Wild Shellfish Alert - Do not eat wild shellfish from areas in and around Spring Bay and the Mercury Passage in South East Tasmania.
Most scalefish are measured from the nose to the end of the tail. Get your scalefish measuring ruler or sticker at any Service Tasmania outlet.
Bastard trumpeter are silver-grey in colour with irregular, golden brown longitudinal lines on the upper body. The fins are brownish or grey and adults have a dark margin on the tail fin.
As this fish lives in schools, be careful not to exceed possession limits if using a gillnet. Regularly check your net and release fish carefully.
Small bastard trumpeter or ‘paperfish’ as they are known, form schools over shallow rocky reef areas while larger specimens are found mainly as solitary fish in deeper waters up to 160 metres.
Bastard trumpeter are only occasionally caught on rod and line using baits such as sandworms, prawns or scallop. They are most commonly caught in gillnets and frequently seen around the Tasmanian coast by divers. These fish are highly regarded in most areas of Tasmania for their good eating qualities and because of their appealing colouration.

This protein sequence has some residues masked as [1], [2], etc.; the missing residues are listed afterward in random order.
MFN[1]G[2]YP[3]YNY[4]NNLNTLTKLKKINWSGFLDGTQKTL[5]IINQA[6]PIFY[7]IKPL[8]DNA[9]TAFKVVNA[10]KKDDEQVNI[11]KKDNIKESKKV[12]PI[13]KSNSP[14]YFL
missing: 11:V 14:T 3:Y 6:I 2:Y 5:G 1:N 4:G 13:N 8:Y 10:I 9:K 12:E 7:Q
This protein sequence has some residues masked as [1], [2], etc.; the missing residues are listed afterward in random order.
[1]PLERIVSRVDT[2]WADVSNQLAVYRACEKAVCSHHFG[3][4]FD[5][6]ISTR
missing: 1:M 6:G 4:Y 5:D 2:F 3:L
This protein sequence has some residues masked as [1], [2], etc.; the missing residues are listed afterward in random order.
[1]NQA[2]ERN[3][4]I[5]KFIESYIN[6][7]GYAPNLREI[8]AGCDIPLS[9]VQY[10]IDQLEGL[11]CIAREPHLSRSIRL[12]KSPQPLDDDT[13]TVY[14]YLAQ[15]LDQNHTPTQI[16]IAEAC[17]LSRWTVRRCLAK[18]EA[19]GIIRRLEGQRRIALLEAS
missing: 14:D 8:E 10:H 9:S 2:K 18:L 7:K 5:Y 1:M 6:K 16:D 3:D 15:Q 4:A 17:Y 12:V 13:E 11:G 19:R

These fish can have sharp dorsal spines.
Trumpeter have a high oil content, excellent flavour and fine textured, moist flesh. The dark flesh becomes lighter when cooked but does not keep well. Use as fillets or whole. Suitable to bake, barbecue, grill, smoke or shallow fry.
Recipe: Japanese Barbecued Trumpeter with Ginger:
2 small trumpeter, whole with head on; salt; lemon juice or soy sauce; grated fresh ginger.
Rub fish inside and out with salt and allow to stand for 30 minutes. Thread barbecue skewers through each fish from mouth to tail, baste with lemon juice or soy sauce and barbecue or grill for about 7 minutes on each side until cooked. Serve with lemon juice or soy sauce and grated ginger.
Level 3, 134 Macquarie St
Hobart TAS 7000
Phone: (03) 6165 3233, 1300 720 647
GPO Box 44
Phone: (03) 6165 3000, 1300 368 550